European Union banks are set to win the right to use a wider range of asset-backed debt to meet their liquidity requirements as the bloc hunts for ways to boost the market for such securities.
The European Commission is advocating that securitizations of loans to small businesses and consumers including car buyers should be allowed to count for as much as 15 percent of the buffers banks will be required to hold under the rule, according to an EU document obtained by Bloomberg News.
For the debt to be eligible, the securities must be from the most senior part of a securitization, which itself needs to be of at least 100 million euros ($135 million), according to the document. The securities also must mature within five years or less.
Limits to the asset-backed debt that will be allowed would include that it must be from the “most senior tranche” of the securitization, that the instruments must have an issue size of at least 100 million euros ($135 million) and that the “remaining weighted average time to maturity is 5 years or less,” according to the document, prepared for a June 16 meeting with national experts.
The size of the global securitization market plummeted in the aftermath of the 2008 collapse of Lehman Brothers Holdings Inc.
About 181 billion euros of bonds backed by everything from auto loans to credit-card payments were issued in Europe in 2013 compared with a peak of 711 billion euros in 2008, according to data from the Association for Financial Markets in Europe. U.S. issuance totaled 1.5 trillion euros, down from a 2003 peak of 2.9 trillion euros, the data show.
Authorities from central banks to Michel Barnier, the EU’s financial services chief, have identified the market as a way to spur both bank and market financing of households and businesses.
The push to revive Europe’s ABS market gained momentum on June 5, when Draghi, president of the European Central Bank, said the ECB would “intensify preparatory work related to outright purchases” of asset-backed debt.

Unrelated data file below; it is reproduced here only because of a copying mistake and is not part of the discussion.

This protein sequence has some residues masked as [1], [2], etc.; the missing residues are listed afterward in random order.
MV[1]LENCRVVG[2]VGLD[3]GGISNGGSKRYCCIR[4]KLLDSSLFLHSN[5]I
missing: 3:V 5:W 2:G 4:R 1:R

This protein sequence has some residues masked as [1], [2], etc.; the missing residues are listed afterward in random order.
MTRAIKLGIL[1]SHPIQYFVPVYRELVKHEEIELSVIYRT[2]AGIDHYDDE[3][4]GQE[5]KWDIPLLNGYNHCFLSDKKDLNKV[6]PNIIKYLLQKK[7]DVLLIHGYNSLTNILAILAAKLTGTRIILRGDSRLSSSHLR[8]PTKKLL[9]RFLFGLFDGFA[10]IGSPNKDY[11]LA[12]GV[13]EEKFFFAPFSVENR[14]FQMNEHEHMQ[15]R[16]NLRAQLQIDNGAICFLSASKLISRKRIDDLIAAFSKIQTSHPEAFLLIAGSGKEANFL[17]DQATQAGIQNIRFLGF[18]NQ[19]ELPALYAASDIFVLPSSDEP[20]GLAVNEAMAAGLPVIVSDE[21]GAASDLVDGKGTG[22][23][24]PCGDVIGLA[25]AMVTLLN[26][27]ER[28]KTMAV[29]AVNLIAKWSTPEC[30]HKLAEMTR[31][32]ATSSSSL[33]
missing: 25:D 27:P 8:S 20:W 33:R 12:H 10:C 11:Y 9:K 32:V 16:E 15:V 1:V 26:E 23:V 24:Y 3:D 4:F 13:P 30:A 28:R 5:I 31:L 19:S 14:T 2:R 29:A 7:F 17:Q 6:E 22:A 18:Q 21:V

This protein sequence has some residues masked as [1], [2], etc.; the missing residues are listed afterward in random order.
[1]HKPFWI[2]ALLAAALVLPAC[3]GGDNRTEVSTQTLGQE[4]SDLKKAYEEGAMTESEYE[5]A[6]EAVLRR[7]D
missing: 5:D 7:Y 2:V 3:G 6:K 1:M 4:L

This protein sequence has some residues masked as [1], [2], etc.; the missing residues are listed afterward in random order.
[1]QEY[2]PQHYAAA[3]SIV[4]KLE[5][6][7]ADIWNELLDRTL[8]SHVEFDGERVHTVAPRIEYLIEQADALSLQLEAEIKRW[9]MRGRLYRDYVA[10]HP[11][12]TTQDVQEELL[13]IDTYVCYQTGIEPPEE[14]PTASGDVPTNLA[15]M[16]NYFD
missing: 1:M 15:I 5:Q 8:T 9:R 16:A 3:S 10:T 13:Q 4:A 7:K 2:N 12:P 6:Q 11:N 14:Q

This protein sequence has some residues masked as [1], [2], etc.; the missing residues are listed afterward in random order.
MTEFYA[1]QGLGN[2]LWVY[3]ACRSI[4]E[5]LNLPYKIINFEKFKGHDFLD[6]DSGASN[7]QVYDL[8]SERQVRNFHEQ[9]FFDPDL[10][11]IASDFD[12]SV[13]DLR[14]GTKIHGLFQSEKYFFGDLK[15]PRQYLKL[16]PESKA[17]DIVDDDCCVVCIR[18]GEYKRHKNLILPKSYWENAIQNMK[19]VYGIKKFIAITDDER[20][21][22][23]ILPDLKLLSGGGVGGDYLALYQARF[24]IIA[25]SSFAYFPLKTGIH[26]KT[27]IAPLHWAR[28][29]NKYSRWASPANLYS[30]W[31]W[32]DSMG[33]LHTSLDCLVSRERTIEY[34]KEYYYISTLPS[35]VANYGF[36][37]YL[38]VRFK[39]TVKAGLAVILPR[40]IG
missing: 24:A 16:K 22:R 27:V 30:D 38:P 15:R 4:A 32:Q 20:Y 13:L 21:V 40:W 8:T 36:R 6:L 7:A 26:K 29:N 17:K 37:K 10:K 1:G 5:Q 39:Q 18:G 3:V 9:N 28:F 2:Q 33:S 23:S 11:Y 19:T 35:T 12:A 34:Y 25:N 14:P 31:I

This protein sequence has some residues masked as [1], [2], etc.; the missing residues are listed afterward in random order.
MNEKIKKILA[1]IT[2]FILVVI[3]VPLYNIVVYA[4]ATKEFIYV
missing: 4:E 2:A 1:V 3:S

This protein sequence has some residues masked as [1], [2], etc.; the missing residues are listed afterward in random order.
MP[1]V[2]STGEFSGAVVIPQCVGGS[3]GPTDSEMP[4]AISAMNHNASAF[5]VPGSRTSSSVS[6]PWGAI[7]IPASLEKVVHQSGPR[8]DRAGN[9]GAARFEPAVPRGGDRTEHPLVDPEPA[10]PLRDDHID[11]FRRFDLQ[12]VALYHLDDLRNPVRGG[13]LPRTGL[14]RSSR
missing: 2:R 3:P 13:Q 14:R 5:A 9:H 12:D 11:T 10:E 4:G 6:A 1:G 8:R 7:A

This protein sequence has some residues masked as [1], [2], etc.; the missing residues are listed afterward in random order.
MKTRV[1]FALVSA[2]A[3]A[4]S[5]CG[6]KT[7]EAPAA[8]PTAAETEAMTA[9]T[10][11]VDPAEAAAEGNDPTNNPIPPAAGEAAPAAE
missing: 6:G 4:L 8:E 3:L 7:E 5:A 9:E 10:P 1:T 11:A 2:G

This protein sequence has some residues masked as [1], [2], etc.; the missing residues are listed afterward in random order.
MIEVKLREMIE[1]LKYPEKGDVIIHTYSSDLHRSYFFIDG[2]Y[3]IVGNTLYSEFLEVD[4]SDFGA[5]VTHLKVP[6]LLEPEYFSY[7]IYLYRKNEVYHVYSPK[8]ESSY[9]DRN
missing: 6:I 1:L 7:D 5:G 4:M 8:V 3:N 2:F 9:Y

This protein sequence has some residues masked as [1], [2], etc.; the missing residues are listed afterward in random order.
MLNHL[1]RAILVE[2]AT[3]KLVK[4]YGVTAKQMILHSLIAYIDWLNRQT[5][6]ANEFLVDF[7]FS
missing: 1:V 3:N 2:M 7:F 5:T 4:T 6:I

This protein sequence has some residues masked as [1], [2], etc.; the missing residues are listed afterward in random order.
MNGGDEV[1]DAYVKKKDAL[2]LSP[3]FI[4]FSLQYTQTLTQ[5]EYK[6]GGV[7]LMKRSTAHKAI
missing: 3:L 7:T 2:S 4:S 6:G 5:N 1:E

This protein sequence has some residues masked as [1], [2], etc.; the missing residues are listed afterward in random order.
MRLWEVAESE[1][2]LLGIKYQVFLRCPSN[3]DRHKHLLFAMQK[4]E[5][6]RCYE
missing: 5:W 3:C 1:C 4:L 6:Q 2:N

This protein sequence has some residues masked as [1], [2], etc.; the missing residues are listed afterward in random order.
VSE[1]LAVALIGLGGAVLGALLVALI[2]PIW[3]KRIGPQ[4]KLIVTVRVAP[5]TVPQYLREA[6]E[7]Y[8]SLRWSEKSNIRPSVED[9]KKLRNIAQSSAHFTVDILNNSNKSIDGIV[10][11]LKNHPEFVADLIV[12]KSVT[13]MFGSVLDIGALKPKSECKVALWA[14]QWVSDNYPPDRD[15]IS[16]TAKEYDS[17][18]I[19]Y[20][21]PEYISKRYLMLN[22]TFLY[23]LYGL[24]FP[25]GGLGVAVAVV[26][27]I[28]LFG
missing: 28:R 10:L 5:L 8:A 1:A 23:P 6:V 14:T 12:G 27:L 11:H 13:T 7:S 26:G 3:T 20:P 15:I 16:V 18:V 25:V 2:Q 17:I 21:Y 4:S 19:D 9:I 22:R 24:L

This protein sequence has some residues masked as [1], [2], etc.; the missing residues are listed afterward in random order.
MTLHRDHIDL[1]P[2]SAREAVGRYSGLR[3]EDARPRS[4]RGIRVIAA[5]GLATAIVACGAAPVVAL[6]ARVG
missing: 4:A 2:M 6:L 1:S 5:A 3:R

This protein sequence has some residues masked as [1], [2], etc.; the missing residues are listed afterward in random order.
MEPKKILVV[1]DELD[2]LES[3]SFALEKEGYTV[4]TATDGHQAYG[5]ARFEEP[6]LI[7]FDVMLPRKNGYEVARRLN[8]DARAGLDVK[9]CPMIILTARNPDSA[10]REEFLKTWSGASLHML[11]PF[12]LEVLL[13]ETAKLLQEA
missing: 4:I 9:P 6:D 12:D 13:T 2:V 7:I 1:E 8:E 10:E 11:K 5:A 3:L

The European Commission plans concern how to implement an international rule published in 2013 by the Basel Committee on Banking Supervision. The measure, a key plank of global regulators’ response to the financial crisis, requires banks to have enough easy-to-sell assets to survive a 30-day funding squeeze.
While the commission’s approach retains a Basel rule that securitized debt can’t count for more than 15 percent of banks buffers, it widens the range of instruments that can be used. The Basel committee had limited this to debt backed by residential mortgages.
Securitized debt must be “highly liquid” to count under the rule, according to the commission document.
Asset-backed debt won’t be eligible for inclusion if it is based on “exposures to a credit-impaired borrower,” such as someone who “has been the subject of an insolvency or debt rearrangement process within three years prior to the date of origination” of the ABS. More complicated structures such as so-called synthetic securitizations based on derivatives and resecuritizations also wouldn’t be allowed.
Banks would also have to write down the securities by as much as 35 percent from their market value, when they include them in the buffers.
The commission has said that it will publish plans for applying the liquidity rule by the end of this month. The measure is set to begin phasing in next year and to fully apply in the bloc as of 2018.
The commission is also pressing ahead with plans to give banks more scope to include covered bonds in their liquidity buffers than foreseen by Basel, according to the document.
The document retains plans to allow “extremely high quality covered bonds” to count for as much as 70 percent of the buffers -- a 75 percent increase compared with Basel.
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